Deciding what we wanted to do with the exterior of the house has been a constant question. If I were to write a creative brief for this assignment, the objective would be to design something that aligns to the overall look & feel of the project (see “The Matte Vase”). The problem we’re trying to solve is that the old exterior lacked visual interest and dimension—it had what my wife affectionately referred to as a “pancake face.” Like most things, I hate unnecessary veneer.
One change that we wanted to introduce—both from the previous exterior, and the architect’s plans—was to use one material (brick). We really hated the white triangle of siding and didn’t want to recreate that. The triangular form and the visual divide of the two materials, we felt, made the house look shorter and less cohesive.
The other was to extend the roof and create an eave, similar to every other part of the house.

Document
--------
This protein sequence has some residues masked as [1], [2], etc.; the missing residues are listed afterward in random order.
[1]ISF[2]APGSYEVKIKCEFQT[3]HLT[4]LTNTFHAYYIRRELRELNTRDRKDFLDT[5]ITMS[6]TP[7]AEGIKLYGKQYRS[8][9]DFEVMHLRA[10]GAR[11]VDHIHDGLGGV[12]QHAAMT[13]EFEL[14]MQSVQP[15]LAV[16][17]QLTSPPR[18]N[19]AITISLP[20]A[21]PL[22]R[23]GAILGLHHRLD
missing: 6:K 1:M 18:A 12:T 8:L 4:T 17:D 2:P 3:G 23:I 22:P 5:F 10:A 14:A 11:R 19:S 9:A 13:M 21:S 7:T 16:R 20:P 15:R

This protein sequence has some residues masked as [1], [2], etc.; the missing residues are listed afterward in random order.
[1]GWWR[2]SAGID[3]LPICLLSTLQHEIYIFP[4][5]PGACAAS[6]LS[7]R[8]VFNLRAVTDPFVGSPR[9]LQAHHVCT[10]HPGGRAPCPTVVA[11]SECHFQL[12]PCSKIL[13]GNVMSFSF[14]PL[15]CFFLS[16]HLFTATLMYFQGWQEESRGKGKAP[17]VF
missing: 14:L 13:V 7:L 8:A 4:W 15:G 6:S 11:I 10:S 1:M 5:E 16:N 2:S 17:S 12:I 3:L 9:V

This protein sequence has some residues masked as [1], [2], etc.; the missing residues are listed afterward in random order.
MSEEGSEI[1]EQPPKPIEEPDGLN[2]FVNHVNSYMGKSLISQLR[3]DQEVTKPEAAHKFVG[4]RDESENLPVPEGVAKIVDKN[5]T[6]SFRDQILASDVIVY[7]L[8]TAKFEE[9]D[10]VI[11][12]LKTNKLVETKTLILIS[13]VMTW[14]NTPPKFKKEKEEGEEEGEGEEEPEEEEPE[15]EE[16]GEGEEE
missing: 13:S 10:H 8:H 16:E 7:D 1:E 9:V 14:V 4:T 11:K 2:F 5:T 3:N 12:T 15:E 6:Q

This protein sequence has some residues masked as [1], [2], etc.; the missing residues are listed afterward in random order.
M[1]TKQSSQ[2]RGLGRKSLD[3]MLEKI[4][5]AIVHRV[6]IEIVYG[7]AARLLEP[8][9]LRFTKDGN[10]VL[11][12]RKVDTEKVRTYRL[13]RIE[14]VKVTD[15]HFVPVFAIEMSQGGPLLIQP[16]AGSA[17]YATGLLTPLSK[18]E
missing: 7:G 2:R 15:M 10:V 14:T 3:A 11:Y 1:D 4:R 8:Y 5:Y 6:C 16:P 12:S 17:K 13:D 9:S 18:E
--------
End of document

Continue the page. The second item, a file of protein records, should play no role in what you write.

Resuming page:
To help us figure this out, I went old school: redrawing the elevation of the house from the plans, and using different layers of tracing paper to experiment with different styles, colors, and front door configurations.
We’ve toyed with the idea of putting awnings, screens, or some other kind of “eyebrow” over the front windows. The house was drawn that way, but we keep asking ourselves, “is this necessary?” These things add visual interest and depth, but is that a good thing?
While we wanted this front face to be visually interesting, we also didn’t want it to be the center of attention, and so rather than add design elements, we started removing. The more we experimented, the more it became clear that less was more; the new eave, larger windows, and brick all the way up would be enough.
In part 2 of this post, I’ll talk a bit more about finishing the exterior—both in terms of material and color choice.